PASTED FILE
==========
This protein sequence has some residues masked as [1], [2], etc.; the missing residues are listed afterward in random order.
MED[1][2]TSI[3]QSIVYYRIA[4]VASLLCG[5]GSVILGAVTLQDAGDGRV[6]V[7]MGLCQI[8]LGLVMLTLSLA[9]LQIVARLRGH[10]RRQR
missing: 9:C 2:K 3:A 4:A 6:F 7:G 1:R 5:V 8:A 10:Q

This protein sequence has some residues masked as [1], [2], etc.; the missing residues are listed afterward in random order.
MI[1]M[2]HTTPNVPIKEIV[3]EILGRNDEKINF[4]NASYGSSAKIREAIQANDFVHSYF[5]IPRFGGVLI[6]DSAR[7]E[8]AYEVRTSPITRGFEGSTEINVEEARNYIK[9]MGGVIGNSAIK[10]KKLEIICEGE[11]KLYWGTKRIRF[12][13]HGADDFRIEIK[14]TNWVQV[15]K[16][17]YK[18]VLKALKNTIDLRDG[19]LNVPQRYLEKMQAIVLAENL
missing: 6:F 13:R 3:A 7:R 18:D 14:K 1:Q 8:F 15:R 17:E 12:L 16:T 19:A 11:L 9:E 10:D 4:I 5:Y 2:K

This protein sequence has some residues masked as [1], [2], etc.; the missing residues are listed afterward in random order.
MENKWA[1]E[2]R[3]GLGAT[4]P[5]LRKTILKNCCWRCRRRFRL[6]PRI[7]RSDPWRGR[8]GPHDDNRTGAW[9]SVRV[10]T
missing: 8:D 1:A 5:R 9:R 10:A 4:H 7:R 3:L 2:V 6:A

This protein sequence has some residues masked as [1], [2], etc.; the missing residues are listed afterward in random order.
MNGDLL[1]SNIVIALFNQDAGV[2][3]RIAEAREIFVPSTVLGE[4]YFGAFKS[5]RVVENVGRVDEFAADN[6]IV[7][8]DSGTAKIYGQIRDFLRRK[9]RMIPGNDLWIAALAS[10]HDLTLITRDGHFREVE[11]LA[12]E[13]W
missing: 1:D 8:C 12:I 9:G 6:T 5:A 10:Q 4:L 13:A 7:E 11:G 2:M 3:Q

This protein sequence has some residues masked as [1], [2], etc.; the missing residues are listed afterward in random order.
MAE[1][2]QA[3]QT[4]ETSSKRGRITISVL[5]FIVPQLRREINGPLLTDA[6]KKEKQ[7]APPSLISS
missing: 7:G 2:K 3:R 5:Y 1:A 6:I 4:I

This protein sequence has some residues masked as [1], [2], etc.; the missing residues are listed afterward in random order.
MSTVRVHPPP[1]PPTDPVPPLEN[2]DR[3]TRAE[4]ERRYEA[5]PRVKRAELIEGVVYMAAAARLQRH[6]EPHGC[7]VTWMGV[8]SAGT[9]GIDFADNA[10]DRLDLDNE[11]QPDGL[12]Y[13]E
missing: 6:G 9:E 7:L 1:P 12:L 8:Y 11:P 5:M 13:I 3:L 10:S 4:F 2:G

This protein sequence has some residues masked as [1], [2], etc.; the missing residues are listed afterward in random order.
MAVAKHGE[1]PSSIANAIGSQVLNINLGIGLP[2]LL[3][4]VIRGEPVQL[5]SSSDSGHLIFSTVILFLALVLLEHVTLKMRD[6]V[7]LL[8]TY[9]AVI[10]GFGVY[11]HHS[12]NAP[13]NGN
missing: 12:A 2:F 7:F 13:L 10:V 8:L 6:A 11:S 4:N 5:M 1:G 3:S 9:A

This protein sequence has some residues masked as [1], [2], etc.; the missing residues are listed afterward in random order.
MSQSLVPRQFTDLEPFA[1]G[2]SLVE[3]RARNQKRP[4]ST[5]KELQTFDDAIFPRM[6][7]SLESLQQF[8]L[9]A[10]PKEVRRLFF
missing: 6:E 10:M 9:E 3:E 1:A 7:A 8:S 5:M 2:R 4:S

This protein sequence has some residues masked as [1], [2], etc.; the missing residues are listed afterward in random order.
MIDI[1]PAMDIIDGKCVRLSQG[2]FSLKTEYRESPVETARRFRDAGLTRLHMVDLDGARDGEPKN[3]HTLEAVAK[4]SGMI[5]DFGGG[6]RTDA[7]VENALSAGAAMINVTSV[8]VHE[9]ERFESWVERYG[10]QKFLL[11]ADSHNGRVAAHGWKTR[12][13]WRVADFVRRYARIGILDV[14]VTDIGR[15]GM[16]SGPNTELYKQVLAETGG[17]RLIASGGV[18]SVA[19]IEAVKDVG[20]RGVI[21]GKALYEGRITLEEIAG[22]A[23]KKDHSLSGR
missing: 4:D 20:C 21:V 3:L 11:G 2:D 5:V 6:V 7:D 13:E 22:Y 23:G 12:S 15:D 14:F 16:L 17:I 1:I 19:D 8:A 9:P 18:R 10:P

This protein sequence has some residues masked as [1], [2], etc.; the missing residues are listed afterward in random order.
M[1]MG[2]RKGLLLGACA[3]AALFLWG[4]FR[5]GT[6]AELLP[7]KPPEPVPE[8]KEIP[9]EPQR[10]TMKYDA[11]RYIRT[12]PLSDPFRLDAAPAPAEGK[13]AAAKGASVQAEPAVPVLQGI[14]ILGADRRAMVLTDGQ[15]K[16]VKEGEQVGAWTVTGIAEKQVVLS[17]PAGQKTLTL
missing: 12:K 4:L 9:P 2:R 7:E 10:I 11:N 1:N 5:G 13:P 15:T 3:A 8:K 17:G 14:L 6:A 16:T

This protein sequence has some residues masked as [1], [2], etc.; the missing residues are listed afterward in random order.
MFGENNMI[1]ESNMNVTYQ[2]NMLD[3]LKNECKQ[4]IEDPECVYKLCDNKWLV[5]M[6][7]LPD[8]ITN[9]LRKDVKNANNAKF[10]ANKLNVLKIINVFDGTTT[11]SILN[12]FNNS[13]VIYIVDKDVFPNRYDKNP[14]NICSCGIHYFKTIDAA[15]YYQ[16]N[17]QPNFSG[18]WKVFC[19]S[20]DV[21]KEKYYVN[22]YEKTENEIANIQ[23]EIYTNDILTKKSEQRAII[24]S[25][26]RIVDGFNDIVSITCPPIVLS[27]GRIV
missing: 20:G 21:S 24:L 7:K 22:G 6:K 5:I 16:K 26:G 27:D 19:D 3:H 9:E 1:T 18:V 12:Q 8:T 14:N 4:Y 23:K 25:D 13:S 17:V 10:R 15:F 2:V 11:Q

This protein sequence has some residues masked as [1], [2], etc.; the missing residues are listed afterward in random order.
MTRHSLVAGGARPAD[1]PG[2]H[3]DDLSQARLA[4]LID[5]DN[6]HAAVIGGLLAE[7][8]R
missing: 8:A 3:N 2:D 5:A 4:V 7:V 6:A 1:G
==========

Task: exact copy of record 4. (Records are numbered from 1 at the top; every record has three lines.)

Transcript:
This protein sequence has some residues masked as [1], [2], etc.; the missing residues are listed afterward in random order.
MNGDLL[1]SNIVIALFNQDAGV[2][3]RIAEAREIFVPSTVLGE[4]YFGAFKS[5]RVVENVGRVDEFAADN[6]IV[7][8]DSGTAKIYGQIRDFLRRK[9]RMIPGNDLWIAALAS[10]HDLTLITRDGHFREVE[11]LA[12]E[13]W
missing: 1:D 8:C 12:I 9:G 6:T 5:A 10:Q 4:L 13:A 7:E 11:G 2:M 3:Q